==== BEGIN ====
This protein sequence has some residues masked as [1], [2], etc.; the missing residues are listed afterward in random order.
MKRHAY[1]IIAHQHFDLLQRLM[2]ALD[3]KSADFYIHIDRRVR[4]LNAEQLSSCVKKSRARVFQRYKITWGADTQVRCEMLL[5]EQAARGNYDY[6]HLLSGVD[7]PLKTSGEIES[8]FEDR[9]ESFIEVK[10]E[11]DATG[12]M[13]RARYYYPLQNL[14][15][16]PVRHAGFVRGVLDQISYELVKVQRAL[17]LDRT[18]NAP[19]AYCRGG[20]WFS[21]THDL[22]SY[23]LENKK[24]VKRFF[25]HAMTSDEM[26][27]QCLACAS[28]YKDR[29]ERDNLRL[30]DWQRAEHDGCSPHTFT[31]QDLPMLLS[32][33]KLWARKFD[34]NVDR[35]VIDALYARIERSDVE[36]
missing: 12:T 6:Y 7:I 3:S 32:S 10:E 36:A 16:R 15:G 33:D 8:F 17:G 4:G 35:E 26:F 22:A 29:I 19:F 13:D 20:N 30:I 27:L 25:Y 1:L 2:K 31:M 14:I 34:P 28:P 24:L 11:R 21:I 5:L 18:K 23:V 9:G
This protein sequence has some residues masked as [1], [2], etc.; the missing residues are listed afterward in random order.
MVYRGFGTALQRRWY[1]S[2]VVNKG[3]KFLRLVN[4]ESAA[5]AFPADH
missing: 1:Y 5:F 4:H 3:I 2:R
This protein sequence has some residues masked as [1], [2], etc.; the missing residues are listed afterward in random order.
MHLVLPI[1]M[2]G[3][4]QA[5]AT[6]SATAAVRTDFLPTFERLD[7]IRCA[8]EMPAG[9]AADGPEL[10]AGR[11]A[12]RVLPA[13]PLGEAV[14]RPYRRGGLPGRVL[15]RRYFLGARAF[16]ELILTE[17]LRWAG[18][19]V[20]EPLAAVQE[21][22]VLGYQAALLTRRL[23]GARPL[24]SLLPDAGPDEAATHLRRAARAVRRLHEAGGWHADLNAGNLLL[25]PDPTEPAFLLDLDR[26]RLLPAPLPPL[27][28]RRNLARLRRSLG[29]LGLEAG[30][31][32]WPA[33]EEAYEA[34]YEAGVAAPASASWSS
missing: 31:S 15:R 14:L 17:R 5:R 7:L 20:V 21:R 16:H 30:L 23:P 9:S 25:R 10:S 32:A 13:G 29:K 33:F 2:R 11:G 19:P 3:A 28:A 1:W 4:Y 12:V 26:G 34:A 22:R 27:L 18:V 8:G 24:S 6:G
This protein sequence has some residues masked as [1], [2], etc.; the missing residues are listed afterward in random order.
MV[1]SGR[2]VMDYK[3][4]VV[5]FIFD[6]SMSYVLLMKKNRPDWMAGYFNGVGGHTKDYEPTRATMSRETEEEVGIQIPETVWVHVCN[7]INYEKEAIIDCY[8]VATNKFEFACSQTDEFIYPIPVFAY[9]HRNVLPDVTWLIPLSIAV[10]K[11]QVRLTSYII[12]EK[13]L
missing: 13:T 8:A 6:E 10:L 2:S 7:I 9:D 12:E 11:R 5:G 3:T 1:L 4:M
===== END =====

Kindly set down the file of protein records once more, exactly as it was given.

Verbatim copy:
This protein sequence has some residues masked as [1], [2], etc.; the missing residues are listed afterward in random order.
MKRHAY[1]IIAHQHFDLLQRLM[2]ALD[3]KSADFYIHIDRRVR[4]LNAEQLSSCVKKSRARVFQRYKITWGADTQVRCEMLL[5]EQAARGNYDY[6]HLLSGVD[7]PLKTSGEIES[8]FEDR[9]ESFIEVK[10]E[11]DATG[12]M[13]RARYYYPLQNL[14][15][16]PVRHAGFVRGVLDQISYELVKVQRAL[17]LDRT[18]NAP[19]AYCRGG[20]WFS[21]THDL[22]SY[23]LENKK[24]VKRFF[25]HAMTSDEM[26][27]QCLACAS[28]YKDR[29]ERDNLRL[30]DWQRAEHDGCSPHTFT[31]QDLPMLLS[32][33]KLWARKFD[34]NVDR[35]VIDALYARIERSDVE[36]
missing: 12:T 6:Y 7:I 3:S 32:S 10:E 36:A 16:R 15:G 33:D 8:F 17:G 4:G 35:E 26:F 22:A 29:I 19:F 13:D 20:N 30:I 27:L 25:Y 1:L 2:K 31:M 14:I 34:P 28:P 24:L 11:R 21:I 5:L 18:K 23:V 9:G
This protein sequence has some residues masked as [1], [2], etc.; the missing residues are listed afterward in random order.
MVYRGFGTALQRRWY[1]S[2]VVNKG[3]KFLRLVN[4]ESAA[5]AFPADH
missing: 1:Y 5:F 4:H 3:I 2:R
This protein sequence has some residues masked as [1], [2], etc.; the missing residues are listed afterward in random order.
MHLVLPI[1]M[2]G[3][4]QA[5]AT[6]SATAAVRTDFLPTFERLD[7]IRCA[8]EMPAG[9]AADGPEL[10]AGR[11]A[12]RVLPA[13]PLGEAV[14]RPYRRGGLPGRVL[15]RRYFLGARAF[16]ELILTE[17]LRWAG[18][19]V[20]EPLAAVQE[21][22]VLGYQAALLTRRL[23]GARPL[24]SLLPDAGPDEAATHLRRAARAVRRLHEAGGWHADLNAGNLLL[25]PDPTEPAFLLDLDR[26]RLLPAPLPPL[27][28]RRNLARLRRSLG[29]LGLEAG[30][31][32]WPA[33]EEAYEA[34]YEAGVAAPASASWSS
missing: 31:S 15:R 14:L 17:R 5:R 7:L 20:V 21:R 16:H 30:L 23:P 9:S 25:R 10:S 32:A 13:G 29:K 33:F 2:R 11:G 19:P 3:A 28:A 1:W 4:Y 12:V 26:G 34:A 22:R 27:L 18:V 8:G 24:S 6:G
This protein sequence has some residues masked as [1], [2], etc.; the missing residues are listed afterward in random order.
MV[1]SGR[2]VMDYK[3][4]VV[5]FIFD[6]SMSYVLLMKKNRPDWMAGYFNGVGGHTKDYEPTRATMSRETEEEVGIQIPETVWVHVCN[7]INYEKEAIIDCY[8]VATNKFEFACSQTDEFIYPIPVFAY[9]HRNVLPDVTWLIPLSIAV[10]K[11]QVRLTSYII[12]EK[13]L
missing: 13:T 8:A 6:E 10:L 2:S 7:I 9:D 12:E 11:R 5:G 3:T 1:L 4:M